By glycosidic units are meant glycopyranosyl or glycofuranosyl, as well as their amino sugar derivatives. The residues may be homopolymers, random or alternating or block copolymers thereof. The glycosidic units have free hydroxy groups, or hydroxy groups acylated with a group R5 --(C═O)--, wherein R5 is hydrogen, lower C1-6 alkyl, C6-10 substituted or unsubstituted aryl or C7-16 aralkyl. Preferably, the acyl groups are acetyl or propionyl. Other preferred groups are where R5 is phenyl, nitrophenyl, halophenyl, lower alkyl substituted phenyl, lower alkoxy substituted phenyl, and the like or benzyl, lower alkoxy substituted benzyl and the like.

The compounds useful in the practice of the invention contain at least one glycoside or orthoester glycoside residue at positions 3 or 17. They may contain, however, two glycoside or orthoester glycoside residues simultaneously.

The glycosides can comprise up to 20 glycosidic units. Preferred, however, are those having less than 10, most preferred, those having 3 or less than 3 glycosidic units. Specific examples are those containing 1 or 2 glycosidic units in the glycoside residue.

The glycopyranose or glycofuranose rings or amino derivatives thereof may be fully or partially acylated or completely deacylated. The completely or partially acylated glycosides are useful as defined intermediates for the synthesis of the deacylated materials.

Among the possible glycopyranosyl structures are glucose, mannose, galactose, gulose, allose, altrose, idose, or talose. Among the furanosyl structures, the preferred ones are those derived from fructose, arabinose or xylose. Among preferred diglycosides are sucrose, cellobiose, maltose, lactose, trehalose, gentiobiose, and melibiose. Among the triglycosides, the preferred ones may be raffinose or gentianose. Among the amino derivatives are N-acetyl-D-galactosamine, N-acetyl-D-glucosamine, N-acetyl-D-mannosamine, N-acetylneuraminic acid, D-glucosamine, lyxosylamine, D-galactosamine, and the like.

When more than one glycosidic unit is present on a single hydroxy group (i.e., di or polyglycosidic residues), the individual glycosidic rings may be bonded by 1-1, 1-2, 1-3, 1-4, 1-5 or 1-6 bonds, most preferably 1-2, 1-4 and 1-6. The linkages between individual glycosidic rings may be α or β.

The water soluble glycosidic derivatives of the aforementioned compounds may be obtained according to the general methods set disclosed in Holick, U.S. Pat. No. 4,410,515, the contents of which are fully incorporated by reference herein. The estradiol glycosyl orthoester compounds may be obtained according to U.S. Pat. No. 4,521,410, the contents of which are fully incorporated by reference herein. Preferred estradiol glycosyl orthoesters are 3-estradiol-17β-(α-D-glucopyranosyl-1',2'-orthoacetate) and 17β-estradiol-3-β-glucopyranosyl-1',2'-orthoacetate.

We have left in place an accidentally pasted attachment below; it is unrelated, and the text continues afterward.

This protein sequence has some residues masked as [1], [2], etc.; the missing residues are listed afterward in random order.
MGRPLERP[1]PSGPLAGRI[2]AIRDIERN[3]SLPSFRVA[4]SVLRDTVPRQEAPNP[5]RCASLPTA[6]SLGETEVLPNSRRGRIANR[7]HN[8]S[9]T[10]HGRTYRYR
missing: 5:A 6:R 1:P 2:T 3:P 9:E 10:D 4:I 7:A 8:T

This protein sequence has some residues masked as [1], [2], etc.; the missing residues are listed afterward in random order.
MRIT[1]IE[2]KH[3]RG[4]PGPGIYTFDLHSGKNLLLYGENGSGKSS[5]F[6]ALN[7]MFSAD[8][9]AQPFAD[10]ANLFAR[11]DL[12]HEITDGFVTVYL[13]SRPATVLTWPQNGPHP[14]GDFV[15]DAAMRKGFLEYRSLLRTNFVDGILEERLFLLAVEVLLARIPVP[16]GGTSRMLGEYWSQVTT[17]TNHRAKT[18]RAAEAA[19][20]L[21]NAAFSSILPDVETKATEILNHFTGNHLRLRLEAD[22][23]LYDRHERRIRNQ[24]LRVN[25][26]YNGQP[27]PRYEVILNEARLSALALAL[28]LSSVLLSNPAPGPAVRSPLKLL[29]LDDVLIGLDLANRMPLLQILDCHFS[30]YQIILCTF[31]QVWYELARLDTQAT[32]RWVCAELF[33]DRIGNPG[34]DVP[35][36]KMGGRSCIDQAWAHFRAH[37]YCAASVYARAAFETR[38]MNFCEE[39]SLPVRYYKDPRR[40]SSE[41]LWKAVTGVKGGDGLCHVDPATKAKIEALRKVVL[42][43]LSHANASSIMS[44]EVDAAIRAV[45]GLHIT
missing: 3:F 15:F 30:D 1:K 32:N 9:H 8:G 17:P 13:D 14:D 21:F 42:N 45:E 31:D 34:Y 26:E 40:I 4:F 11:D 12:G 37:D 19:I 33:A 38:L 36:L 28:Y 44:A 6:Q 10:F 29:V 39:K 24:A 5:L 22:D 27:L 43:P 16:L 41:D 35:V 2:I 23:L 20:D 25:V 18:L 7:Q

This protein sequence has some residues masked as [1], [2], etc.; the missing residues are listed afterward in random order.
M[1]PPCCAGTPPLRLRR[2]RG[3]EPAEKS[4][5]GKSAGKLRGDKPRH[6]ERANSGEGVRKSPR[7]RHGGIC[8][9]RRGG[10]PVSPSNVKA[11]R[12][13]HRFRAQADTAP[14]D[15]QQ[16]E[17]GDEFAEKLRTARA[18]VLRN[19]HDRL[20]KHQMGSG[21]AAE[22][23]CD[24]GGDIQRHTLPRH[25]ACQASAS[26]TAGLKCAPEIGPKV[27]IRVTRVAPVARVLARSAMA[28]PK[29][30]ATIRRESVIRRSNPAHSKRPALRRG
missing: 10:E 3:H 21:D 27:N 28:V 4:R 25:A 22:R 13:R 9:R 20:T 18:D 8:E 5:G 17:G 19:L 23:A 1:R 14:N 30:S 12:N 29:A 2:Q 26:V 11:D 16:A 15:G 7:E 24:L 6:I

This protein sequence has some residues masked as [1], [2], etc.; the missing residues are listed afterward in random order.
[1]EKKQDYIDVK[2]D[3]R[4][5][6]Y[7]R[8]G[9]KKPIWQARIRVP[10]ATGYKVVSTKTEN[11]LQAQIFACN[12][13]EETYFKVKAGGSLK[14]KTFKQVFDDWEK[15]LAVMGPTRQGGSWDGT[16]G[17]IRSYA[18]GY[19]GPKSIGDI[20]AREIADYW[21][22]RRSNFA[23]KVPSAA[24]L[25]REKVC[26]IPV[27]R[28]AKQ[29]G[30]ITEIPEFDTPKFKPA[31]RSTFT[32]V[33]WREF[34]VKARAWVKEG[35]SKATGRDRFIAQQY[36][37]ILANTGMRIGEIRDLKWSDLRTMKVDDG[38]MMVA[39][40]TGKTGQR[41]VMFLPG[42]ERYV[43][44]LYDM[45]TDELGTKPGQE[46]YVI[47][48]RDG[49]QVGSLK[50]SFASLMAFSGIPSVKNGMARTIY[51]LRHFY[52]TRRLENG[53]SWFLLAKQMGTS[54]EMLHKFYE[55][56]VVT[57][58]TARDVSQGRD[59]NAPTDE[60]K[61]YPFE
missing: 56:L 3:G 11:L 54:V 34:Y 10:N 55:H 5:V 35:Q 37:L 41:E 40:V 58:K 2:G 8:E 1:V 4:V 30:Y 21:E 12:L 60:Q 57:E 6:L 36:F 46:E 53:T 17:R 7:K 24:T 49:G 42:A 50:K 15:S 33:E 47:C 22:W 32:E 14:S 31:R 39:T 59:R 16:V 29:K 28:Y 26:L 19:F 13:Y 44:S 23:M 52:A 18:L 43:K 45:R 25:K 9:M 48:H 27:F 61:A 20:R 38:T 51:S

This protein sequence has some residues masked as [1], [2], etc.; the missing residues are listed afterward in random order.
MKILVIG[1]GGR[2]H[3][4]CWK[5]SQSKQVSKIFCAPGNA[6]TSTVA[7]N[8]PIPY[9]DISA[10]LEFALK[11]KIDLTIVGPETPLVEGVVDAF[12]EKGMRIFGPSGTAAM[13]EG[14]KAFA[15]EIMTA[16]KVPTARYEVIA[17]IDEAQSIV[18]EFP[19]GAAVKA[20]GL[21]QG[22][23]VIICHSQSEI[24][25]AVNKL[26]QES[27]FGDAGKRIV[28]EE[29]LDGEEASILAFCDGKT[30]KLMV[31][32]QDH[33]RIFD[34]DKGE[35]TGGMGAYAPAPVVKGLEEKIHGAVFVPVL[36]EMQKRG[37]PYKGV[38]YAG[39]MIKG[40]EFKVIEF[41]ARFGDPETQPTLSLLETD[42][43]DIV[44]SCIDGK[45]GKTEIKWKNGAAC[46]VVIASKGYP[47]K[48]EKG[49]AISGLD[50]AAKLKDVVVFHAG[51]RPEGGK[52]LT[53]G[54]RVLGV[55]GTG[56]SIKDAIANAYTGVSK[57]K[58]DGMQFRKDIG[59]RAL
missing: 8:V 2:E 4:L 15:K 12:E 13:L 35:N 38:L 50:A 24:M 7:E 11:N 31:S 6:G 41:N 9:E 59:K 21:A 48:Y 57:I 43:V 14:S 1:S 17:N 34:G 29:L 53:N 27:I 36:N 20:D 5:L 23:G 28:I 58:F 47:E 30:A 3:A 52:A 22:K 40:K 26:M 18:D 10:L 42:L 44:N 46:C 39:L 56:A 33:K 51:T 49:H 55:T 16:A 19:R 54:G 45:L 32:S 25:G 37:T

The compounds of the invention can be administered in any appropriate pharmaceutically acceptable carrier for oral, parenteral, or topical administration. They can be administered by any means that treats or prevents osteoporosis or alleviates the symptoms of menopause in animals, especially humans. The dosage administered will be dependent upon the age, health and weight of the recipient, kind of concurrent treatment, if any, frequency of treatment and the nature of the effect desired. For example, systemic daily dosage of 3-(β-glucopyranosyl)-17β-estradiol is from about 0.001 milligrams/kg to 100 milligrams/kg, preferably 0.01 to 1.0 milligrams per kg of body weight. Normally, from about 0.01 to 0.1 milligrams/kg per day of the glycoside or orthoester glycoside, in one or more dosages per day is effective to obtain the desired results. One of ordinary skill in the art can determine the optimal dosages and concentrations of other active estradiol, vitamin D glycoside and orthoester glycoside compounds with only routine experimentation.

The compounds can be employed in dosage forms such as tablets, capsules or powder packets, or liquid solutions, suspensions or elixirs for oral administration, as well as sterile liquid for formulations such as solutions or suspensions for parenteral use. The compounds could also be administered via topical patches, ointments, gels or other transdermal applications. In such compositions, the active ingredient will ordinarily be present in an amount of at least 1.0% by weight based upon the total weight of the composition, and not more than 90% by weight. An inert pharmaceutically acceptable carrier is preferably used. Among such carriers include 95% ethanol, vegetable oils, propylene glycols, saline buffers, etc.